Urging American lawmakers to pass legislation that closes the archaic per country quota for legal permanent residency in the US. A group of frontline Indian-American healthcare professionals, stuck in the 150-plus-year Green Card backlog, held a peaceful demonstration in front of the Capitol.
A Green Card, known officially as a Permanent Resident Card, is a document given to immigrants to the US. However, this is proof that the bearer has been granted the privilege of residing permanently in the country.
“India is a place that is known for a billion or more individuals yet the number of green cards it gets is the same as a country as small as Iceland. There is no cap on H-1B visas though and Indians make 50% of the H-1B workforce. This disparity between H-1B and green cards has created an inhuman backlog. Also, that is adversely affecting our professional and personal lives,” they said.
Indian IT professionals, most of whom are highly skilled and come to the US mainly on H-1B work visas. Are the worst sufferers of the current immigration system. Which imposes a seven percent per country quota on allotment of the coveted Green Card or permanent legal residency.
Indian-US Frontline Healthcare Professionals in Green Card Backlog
Nevertheless, the protesters said that the fairness bill removes country caps and allots green cards on a first come first serve basis. It passed in the House of Representatives by 365 votes in 2019. And its Senate equivalent S386 passed the Senate in 2020. Presently the bill has returned to the House as a modified version.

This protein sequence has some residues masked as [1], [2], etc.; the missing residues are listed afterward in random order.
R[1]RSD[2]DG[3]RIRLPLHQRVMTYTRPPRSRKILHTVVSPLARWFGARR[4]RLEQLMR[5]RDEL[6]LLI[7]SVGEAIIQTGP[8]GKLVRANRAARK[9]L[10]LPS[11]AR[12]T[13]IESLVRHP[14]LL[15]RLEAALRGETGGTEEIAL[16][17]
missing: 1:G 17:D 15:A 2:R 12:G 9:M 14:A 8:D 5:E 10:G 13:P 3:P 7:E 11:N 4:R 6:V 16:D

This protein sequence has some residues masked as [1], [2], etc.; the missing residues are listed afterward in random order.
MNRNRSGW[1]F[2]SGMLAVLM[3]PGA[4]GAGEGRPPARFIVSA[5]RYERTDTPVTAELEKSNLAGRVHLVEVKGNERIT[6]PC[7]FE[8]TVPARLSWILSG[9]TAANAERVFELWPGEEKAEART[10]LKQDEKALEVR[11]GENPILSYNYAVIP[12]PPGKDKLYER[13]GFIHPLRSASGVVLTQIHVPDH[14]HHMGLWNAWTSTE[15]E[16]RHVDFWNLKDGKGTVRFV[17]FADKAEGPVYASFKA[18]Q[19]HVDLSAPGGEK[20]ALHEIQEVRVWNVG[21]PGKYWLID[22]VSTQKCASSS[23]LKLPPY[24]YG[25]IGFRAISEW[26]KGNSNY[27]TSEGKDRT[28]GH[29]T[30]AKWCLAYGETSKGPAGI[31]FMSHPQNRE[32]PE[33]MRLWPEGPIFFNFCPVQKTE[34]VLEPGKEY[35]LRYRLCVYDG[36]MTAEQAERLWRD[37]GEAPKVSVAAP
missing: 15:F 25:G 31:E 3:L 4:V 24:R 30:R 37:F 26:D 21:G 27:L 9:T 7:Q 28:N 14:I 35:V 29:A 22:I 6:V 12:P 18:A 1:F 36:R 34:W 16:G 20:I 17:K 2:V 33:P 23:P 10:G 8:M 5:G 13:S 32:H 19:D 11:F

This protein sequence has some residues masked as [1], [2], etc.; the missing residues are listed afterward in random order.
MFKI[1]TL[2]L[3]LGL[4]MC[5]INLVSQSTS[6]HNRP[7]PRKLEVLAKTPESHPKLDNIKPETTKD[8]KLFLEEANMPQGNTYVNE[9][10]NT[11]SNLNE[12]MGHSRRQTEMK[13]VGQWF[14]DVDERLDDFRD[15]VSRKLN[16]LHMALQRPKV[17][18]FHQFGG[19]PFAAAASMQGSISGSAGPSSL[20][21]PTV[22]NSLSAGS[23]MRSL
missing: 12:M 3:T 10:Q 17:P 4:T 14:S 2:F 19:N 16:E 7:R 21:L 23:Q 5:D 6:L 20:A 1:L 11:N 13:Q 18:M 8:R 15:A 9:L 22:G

Also, they asked Congresswoman Zoe Lofgren to bring it to vote as a bipartisan solution to end the suffering of skilled professionals.
“The Green Card backlog is taking a toll on the frontline health care workers and their families. They are living in fear and anxiety,” Dr. Namita Dhiman, a child, and adolescent psychiatrist said.
“US President Joe Biden should end the Green Card backlog by permitting USCIS to use unused green cards. From the previous years for the frontline healthcare workers in the backlog,” she said.
“Coronavirus has been ruthless to frontline healthcare workers and the green card backlog makes it miserable. However, this is leading to serious mental health issues in this group,” Dhiman added.
Moreover, Baltimore-based Dr. Santanu Samanta, a radiation oncologist, said he feels threatened about the consequences. To his family and his job if there is no change brought in the Green Card system.
“I would frantically need to see changes that would help us become permanent green holders to serve individuals in this country,” he said.
“We need immediate relief from the miserable Green Card backlog,” he said.